UIImage *hlImage = [UIImage imageNamed:@"cell-bg-hl.png"];
    UIImageView *hlView = [[UIImageView alloc] initWithImage:hlImage];
    hlView.contentMode = UIViewContentModeScaleToFill;
    cell.selectedBackgroundView = hlView;
    
    cell.textLabel.textColor = [UIColor whiteColor];
    cell.textLabel.backgroundColor = [UIColor clearColor];
    cell.textLabel.opaque = NO;
    cell.textLabel.font = [UIFont boldSystemFontOfSize:16];
    cell.textLabel.text = @"Text";
    
    badgeButton = [UIButton buttonWithType:UIButtonTypeCustom];
    badgeButton.tag = kBadgeButtonTag;
    UIImage *badgeImage = [[UIImage imageNamed:@"button-badge.png"]
        stretchableImageWithLeftCapWidth:15
                            topCapHeight:10];
    [badgeButton setBackgroundImage:badgeImage forState:UIControlStateNormal];
    badgeButton.adjustsImageWhenHighlighted = NO;
    badgeButton.contentEdgeInsets = UIEdgeInsetsMake(1, 8, 1, 8);
    [badgeButton setTitleColor:[UIColor whiteColor] forState:UIControlStateNormal];
    badgeButton.titleLabel.font = [UIFont boldSystemFontOfSize:14];
    badgeButton.titleLabel.textAlignment = UITextAlignmentCenter;
    [cell.contentView addSubview:badgeButton];
  } else {
    badgeButton = (UIButton *)[cell.contentView viewWithTag:kBadgeButtonTag];
  }
  [badgeButton setTitle:[NSString stringWithFormat:@"%d", count]
               forState:UIControlStateNormal];
  [badgeButton sizeToFit];
  CGRect badgeRect = badgeButton.frame;
  badgeRect.origin.x = 300 - badgeRect.size.width;
  badgeRect.origin.y = (44 - badgeRect.size.height) / 2;
  badgeButton.frame = badgeRect;
  return cell;
}

The sample project is available on github.

Menu system with tables and navigation controllers

I was recently set to write a hierarchical menu system for iOS app. The idea was to quickly add necessary functionality like user session handling and simple help system without designing a lot of dedicated pages. Yes, some applications feature witty login and registration pages but when it’s not the most significant part of the application maybe you could start with something more conventional.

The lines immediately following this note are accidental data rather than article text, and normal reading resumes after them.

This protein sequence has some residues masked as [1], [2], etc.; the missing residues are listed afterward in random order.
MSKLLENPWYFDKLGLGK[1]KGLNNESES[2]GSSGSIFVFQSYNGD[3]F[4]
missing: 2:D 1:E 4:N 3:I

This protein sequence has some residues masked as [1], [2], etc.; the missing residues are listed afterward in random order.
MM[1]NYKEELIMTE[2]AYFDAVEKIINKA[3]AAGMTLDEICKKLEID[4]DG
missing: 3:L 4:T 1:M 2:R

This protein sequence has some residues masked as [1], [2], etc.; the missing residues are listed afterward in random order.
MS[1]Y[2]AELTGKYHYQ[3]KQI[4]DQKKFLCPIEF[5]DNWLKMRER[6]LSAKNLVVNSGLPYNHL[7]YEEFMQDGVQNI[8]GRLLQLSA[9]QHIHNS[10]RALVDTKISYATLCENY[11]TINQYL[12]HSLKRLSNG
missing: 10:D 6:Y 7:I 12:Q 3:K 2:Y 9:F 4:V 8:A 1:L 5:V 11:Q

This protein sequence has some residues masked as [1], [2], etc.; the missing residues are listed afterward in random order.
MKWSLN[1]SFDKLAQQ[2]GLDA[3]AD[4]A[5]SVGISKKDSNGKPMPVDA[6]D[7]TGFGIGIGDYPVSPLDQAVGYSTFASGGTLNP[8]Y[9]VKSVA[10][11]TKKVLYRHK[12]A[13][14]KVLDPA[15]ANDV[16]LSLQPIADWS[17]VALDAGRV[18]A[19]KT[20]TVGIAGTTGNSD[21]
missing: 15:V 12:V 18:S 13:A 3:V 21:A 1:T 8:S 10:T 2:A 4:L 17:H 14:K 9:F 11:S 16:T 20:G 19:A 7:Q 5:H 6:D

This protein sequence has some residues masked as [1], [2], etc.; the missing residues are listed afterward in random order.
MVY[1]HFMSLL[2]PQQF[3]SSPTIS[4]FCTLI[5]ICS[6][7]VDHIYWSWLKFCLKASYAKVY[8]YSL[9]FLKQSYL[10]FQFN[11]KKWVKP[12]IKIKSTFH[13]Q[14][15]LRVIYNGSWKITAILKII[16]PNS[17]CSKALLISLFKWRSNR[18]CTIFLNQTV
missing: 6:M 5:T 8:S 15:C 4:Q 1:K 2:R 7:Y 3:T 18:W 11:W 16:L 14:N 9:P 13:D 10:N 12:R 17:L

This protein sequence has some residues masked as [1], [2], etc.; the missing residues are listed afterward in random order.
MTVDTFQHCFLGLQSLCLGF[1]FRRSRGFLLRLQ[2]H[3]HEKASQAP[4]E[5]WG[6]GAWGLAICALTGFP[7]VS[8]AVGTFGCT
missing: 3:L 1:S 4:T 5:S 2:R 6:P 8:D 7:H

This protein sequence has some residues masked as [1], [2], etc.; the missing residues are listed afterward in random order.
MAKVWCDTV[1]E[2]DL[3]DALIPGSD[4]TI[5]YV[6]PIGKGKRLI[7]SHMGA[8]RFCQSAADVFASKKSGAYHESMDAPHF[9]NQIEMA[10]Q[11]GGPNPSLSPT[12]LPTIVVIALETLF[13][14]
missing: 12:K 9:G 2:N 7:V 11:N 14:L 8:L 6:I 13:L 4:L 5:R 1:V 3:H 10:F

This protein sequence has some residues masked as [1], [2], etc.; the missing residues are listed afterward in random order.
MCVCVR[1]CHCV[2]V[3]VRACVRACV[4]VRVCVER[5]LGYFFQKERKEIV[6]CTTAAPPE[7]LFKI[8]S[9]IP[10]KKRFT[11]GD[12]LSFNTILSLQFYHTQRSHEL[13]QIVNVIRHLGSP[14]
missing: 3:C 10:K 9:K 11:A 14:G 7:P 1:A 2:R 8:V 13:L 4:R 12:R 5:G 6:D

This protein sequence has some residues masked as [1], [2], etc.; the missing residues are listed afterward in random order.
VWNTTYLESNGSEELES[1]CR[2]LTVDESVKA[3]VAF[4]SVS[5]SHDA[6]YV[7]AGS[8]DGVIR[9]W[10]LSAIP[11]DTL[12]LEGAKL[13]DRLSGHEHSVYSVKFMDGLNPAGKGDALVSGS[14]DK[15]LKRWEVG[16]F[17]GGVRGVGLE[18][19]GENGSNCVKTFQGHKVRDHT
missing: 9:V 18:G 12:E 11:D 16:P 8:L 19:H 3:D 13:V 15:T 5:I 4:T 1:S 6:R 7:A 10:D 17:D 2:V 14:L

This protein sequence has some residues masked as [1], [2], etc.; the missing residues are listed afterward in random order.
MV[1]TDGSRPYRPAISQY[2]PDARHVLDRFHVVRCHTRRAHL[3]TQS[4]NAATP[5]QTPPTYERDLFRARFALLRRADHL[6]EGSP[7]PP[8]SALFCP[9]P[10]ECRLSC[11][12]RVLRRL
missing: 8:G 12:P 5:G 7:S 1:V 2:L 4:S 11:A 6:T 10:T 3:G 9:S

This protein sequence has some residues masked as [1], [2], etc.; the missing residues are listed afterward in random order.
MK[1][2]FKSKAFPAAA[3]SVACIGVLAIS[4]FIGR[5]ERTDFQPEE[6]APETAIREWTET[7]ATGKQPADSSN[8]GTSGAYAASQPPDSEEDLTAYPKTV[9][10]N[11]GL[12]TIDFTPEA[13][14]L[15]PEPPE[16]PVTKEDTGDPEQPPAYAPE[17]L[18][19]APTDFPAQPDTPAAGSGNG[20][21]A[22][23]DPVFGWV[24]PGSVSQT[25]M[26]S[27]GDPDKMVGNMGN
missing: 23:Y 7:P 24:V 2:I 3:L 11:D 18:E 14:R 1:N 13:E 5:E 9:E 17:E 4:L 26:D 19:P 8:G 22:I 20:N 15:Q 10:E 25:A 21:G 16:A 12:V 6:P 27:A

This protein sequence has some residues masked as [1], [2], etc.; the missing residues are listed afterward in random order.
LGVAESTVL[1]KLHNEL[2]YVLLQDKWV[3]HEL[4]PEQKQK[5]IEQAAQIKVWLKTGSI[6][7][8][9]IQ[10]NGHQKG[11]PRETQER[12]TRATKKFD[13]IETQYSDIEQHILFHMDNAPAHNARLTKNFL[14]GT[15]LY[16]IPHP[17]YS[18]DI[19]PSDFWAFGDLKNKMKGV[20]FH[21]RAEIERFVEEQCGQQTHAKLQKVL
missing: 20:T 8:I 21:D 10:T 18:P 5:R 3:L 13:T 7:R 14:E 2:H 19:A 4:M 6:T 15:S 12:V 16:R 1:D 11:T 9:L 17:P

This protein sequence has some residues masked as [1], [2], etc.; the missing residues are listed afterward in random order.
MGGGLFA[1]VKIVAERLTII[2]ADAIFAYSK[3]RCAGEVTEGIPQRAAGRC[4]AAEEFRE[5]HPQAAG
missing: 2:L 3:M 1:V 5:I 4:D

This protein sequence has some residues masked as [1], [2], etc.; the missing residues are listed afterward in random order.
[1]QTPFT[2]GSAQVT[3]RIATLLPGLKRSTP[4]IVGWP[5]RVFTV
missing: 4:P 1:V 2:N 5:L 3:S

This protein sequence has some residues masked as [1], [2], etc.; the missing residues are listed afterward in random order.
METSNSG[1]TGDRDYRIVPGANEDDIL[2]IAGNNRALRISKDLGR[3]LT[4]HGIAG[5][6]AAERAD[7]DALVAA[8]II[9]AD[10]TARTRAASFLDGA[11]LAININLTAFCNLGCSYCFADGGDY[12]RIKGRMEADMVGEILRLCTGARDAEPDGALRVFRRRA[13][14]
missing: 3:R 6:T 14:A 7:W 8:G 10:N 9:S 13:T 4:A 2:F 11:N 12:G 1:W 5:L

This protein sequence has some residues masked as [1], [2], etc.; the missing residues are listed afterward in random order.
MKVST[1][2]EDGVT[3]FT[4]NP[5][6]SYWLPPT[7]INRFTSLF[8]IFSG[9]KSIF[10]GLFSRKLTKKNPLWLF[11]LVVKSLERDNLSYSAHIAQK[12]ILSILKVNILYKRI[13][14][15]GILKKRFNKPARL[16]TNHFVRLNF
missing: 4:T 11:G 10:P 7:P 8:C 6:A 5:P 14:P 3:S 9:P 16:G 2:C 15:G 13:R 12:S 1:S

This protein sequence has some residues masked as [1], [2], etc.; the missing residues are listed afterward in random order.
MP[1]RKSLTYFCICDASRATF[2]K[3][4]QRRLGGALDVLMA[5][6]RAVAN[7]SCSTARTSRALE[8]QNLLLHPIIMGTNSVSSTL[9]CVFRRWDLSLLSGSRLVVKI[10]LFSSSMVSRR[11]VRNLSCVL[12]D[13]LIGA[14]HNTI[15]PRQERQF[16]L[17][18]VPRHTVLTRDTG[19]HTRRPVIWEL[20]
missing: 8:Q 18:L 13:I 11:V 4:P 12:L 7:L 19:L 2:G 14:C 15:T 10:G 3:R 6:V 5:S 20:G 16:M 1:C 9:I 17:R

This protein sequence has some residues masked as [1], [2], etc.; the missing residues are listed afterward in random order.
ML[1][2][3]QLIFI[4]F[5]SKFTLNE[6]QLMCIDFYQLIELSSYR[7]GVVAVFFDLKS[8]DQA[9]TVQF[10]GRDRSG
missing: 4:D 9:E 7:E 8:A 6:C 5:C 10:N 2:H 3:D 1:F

So the idea was to use UITableView in grouped mode to show menu items and UINavigationController to move between pages back and forth. The expected result should look like this:

Menu System Home

Typical approach would be to use UITableViewController for each menu page, but that has two major drawbacks:

  1. You have to write some boilerplate code for each page
  2. It’s a pain to enforce consistency among menu items

The second point means that if you want to change a look of cells you have to do it in all page controller classes. And we all know that it is better to have one place for such changes. The solution then is to think what is common for all pages and try to factor out as much as possible.

The first observation is that view controller for all menu pages could be the same and they all differ by implementation of table’s data source and delegate. So we introduce a MenuProvider class which extends NSObject and implements UITableViewDataSource and UITableViewDelegate protocols. For every page we will create an instance of common MenuViewController and parametrize it with a particular MenuProvider instance.